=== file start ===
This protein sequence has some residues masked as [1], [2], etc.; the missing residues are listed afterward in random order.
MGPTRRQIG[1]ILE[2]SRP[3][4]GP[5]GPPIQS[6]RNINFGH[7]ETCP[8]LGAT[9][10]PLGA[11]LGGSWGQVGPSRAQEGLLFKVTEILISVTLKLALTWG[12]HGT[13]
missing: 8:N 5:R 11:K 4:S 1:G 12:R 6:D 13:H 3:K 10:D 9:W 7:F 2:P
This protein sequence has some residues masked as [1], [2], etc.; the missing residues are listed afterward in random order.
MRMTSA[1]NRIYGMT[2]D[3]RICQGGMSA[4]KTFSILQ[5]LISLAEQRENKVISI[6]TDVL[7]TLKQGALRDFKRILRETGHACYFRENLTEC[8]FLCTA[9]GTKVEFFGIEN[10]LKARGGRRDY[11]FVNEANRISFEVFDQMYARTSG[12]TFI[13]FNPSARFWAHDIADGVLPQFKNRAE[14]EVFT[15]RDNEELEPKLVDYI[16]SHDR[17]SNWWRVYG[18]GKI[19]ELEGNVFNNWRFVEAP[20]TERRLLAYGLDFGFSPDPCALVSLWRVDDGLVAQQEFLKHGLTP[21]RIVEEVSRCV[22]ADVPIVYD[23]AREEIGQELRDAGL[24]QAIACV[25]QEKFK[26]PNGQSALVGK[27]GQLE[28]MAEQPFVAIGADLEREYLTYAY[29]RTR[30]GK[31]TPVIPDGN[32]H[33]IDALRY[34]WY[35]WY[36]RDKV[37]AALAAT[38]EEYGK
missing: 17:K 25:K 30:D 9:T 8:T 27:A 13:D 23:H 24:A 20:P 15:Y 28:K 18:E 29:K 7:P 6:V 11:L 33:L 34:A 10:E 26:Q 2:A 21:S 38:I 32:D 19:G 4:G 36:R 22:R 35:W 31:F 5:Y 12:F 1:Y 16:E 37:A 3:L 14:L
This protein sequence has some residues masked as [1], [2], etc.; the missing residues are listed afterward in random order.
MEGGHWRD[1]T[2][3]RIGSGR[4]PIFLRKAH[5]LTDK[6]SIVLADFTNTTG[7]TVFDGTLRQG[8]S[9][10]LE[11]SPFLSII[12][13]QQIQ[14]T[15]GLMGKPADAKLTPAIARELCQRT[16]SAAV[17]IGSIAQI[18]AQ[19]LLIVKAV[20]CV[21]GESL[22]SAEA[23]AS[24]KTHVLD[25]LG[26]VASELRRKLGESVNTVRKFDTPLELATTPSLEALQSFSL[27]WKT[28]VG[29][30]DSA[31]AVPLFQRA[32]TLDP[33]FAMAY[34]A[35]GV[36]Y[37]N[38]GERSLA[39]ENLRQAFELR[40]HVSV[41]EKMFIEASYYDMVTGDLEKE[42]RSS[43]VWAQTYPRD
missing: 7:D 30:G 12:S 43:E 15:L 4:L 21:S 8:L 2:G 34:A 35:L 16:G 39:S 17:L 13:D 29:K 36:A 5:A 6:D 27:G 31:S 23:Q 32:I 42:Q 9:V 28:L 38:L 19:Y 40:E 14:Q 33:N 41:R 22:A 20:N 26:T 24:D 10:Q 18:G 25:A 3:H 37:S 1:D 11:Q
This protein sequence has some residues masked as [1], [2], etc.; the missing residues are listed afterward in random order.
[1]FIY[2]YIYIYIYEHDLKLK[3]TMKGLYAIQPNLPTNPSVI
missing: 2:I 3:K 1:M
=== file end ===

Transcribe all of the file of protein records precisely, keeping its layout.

This protein sequence has some residues masked as [1], [2], etc.; the missing residues are listed afterward in random order.
MGPTRRQIG[1]ILE[2]SRP[3][4]GP[5]GPPIQS[6]RNINFGH[7]ETCP[8]LGAT[9][10]PLGA[11]LGGSWGQVGPSRAQEGLLFKVTEILISVTLKLALTWG[12]HGT[13]
missing: 8:N 5:R 11:K 4:S 1:G 12:R 6:D 13:H 3:K 10:D 9:W 7:F 2:P
This protein sequence has some residues masked as [1], [2], etc.; the missing residues are listed afterward in random order.
MRMTSA[1]NRIYGMT[2]D[3]RICQGGMSA[4]KTFSILQ[5]LISLAEQRENKVISI[6]TDVL[7]TLKQGALRDFKRILRETGHACYFRENLTEC[8]FLCTA[9]GTKVEFFGIEN[10]LKARGGRRDY[11]FVNEANRISFEVFDQMYARTSG[12]TFI[13]FNPSARFWAHDIADGVLPQFKNRAE[14]EVFT[15]RDNEELEPKLVDYI[16]SHDR[17]SNWWRVYG[18]GKI[19]ELEGNVFNNWRFVEAP[20]TERRLLAYGLDFGFSPDPCALVSLWRVDDGLVAQQEFLKHGLTP[21]RIVEEVSRCV[22]ADVPIVYD[23]AREEIGQELRDAGL[24]QAIACV[25]QEKFK[26]PNGQSALVGK[27]GQLE[28]MAEQPFVAIGADLEREYLTYAY[29]RTR[30]GK[31]TPVIPDGN[32]H[33]IDALRY[34]WY[35]WY[36]RDKV[37]AALAAT[38]EEYGK
missing: 17:K 25:K 30:D 9:T 8:T 27:A 13:D 23:H 24:A 20:P 15:Y 28:K 18:E 29:K 7:P 6:V 11:L 33:L 34:A 10:E 26:Q 2:A 21:S 38:I 32:D 19:G 4:G 36:R 22:R 35:W 31:F 5:Y 12:F 1:Y 16:E 37:A 3:L 14:L
This protein sequence has some residues masked as [1], [2], etc.; the missing residues are listed afterward in random order.
MEGGHWRD[1]T[2][3]RIGSGR[4]PIFLRKAH[5]LTDK[6]SIVLADFTNTTG[7]TVFDGTLRQG[8]S[9][10]LE[11]SPFLSII[12][13]QQIQ[14]T[15]GLMGKPADAKLTPAIARELCQRT[16]SAAV[17]IGSIAQI[18]AQ[19]LLIVKAV[20]CV[21]GESL[22]SAEA[23]AS[24]KTHVLD[25]LG[26]VASELRRKLGESVNTVRKFDTPLELATTPSLEALQSFSL[27]WKT[28]VG[29][30]DSA[31]AVPLFQRA[32]TLDP[33]FAMAY[34]A[35]GV[36]Y[37]N[38]GERSLA[39]ENLRQAFELR[40]HVSV[41]EKMFIEASYYDMVTGDLEKE[42]RSS[43]VWAQTYPRD
missing: 7:D 30:G 12:S 43:E 15:L 4:L 21:S 8:L 2:G 34:A 35:L 16:G 39:S 17:L 13:D 29:K 36:A 5:A 6:D 27:G 31:S 23:Q 32:I 42:Q 9:V 28:L 38:L 19:Y 40:E 14:Q 33:N 41:R 22:A 20:N 26:T 24:D 10:Q 18:G 25:A 3:H 37:S 1:D 11:Q
This protein sequence has some residues masked as [1], [2], etc.; the missing residues are listed afterward in random order.
[1]FIY[2]YIYIYIYEHDLKLK[3]TMKGLYAIQPNLPTNPSVI
missing: 2:I 3:K 1:M